We present a patient who developed Infective crystalline keratopathy (ICK) after penetrating keratoplasty. Scanning electron microscopy revealed coccal microorganisms surrounded by mucopolysaccharides consistent with a biofiolm. Coccal organisms have not previously been reported in association with biofilm and ICK.

Case report

An 81-year-old Caucasian woman with chronic blepharitis underwent a left intracapsular capsular extraction in 1974 and a right extracapsular extraction with an iris clip lens in 1983. Although the surgery was uneventful she subsequently developed pseudophakic bullous keratopathy in her right eye and she underwent a penetrating keratoplasty with secondary anterior chamber intraocular lens exchange in 1993. The postoperative visual acuities were 6/60 OS and 6/60 OD due to retinal pigment epithelium change at the macula, secondary to cystoid macular oedema. The sutures were removed from the corneal graft in December 1998. She subsequently received topical dexamethasone 0.1%, once daily, in the right eye. Four months later she developed an anterior stromal, crystalline, radially branching opacity with an intact overlying epithelium within the donor cornea at the 2-o’clock position (Figure 1). The patient was uncomfortable and there was no evidence of any associated anterior chamber inflammation or hypopyon. Despite 3 months of intensive topical treatment initially with ofloxacin and then fortified penicillin, the lesion did not improve.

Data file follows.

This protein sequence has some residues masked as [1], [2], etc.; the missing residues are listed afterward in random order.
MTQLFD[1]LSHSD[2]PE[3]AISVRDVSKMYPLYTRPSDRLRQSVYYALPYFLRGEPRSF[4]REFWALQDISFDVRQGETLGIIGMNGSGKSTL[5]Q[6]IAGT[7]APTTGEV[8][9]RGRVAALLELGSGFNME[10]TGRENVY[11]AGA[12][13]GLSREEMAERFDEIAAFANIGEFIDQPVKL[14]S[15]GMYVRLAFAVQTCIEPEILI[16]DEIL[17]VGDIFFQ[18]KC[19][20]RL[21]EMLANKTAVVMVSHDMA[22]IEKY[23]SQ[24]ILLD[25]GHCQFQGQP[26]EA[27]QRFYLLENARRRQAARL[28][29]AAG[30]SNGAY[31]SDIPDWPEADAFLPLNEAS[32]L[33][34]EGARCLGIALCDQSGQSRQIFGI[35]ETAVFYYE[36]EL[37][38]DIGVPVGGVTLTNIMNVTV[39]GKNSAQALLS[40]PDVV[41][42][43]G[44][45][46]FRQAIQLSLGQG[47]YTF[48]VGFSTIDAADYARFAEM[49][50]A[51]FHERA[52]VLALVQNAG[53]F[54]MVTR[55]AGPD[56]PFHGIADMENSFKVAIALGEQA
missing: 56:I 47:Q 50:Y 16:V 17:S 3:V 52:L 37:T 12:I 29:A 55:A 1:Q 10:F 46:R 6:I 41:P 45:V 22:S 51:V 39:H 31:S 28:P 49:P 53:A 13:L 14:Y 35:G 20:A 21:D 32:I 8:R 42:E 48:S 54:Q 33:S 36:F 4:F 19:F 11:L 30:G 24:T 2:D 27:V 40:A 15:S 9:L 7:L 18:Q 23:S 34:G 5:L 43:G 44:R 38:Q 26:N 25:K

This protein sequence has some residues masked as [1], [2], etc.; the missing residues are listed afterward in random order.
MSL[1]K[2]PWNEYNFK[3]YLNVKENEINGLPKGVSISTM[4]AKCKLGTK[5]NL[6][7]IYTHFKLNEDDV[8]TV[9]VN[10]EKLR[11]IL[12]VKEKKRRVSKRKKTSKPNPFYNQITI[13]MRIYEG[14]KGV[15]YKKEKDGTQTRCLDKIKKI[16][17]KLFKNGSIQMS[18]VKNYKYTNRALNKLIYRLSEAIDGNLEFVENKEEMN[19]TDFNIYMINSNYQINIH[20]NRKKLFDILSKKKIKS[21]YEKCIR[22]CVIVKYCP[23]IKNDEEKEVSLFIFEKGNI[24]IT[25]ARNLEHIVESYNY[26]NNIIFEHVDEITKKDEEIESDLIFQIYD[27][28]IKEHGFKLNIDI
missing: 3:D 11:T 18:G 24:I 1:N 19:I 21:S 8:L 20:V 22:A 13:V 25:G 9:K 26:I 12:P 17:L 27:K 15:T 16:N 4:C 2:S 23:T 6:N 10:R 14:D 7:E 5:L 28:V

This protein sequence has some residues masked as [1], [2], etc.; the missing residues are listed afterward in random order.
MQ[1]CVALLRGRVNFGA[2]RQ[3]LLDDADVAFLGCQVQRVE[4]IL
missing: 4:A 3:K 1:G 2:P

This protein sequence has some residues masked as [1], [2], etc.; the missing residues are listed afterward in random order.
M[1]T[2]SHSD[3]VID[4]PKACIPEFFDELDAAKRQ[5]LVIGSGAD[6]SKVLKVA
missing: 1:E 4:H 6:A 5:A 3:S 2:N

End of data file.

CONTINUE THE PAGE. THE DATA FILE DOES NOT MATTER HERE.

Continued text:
Figure 1
figure 1

(a) Branching crystalline appearing corneal lesion. (b) The appearance of the lesion following excision.

In September 1999 the lesion was carefully excised. A 2-o’clock partial thickness incision section was made in the graft/host interface and then a crescent blade was used superficial and deep to the lesion so that the greater part of it was excised ’flat’ (Figure 1). We irrigated this slit-like bed thoroughly with cefuroxime. The excised corneal lesion was sent to the histopathologist for scanning electron microscopy.

The tissue was fixed and prepared for scanning electron microscopy by a procedure which involves critical point drying. Initially it was fixed with 2.5% glutaraldehyde in 0.15 M phosphate-buffered saline for 1 h at room temperature. Then it was treated with 1% osmium tetroxide for 1 h, washed with distilled water and treated with 1% uranyl acetate for 1 h and washed again with distilled water. It was then dehydrated with ethanol solutions. The sample was then dried to critical point by using a Polaron critical point drier, coated with gold. It was then reviewed under a scanning electron microscope (SEM) which showed coccal microorganisms surrounded by fine branching processes (Figure 2). These are mucopolysaccharides representing biofilm.

Figure 2
figure 2

Scanning electron microscopy showing numerous coccal microorganisms surrounded by fine branching processes. (a) Low magnification; (b) higher magnification.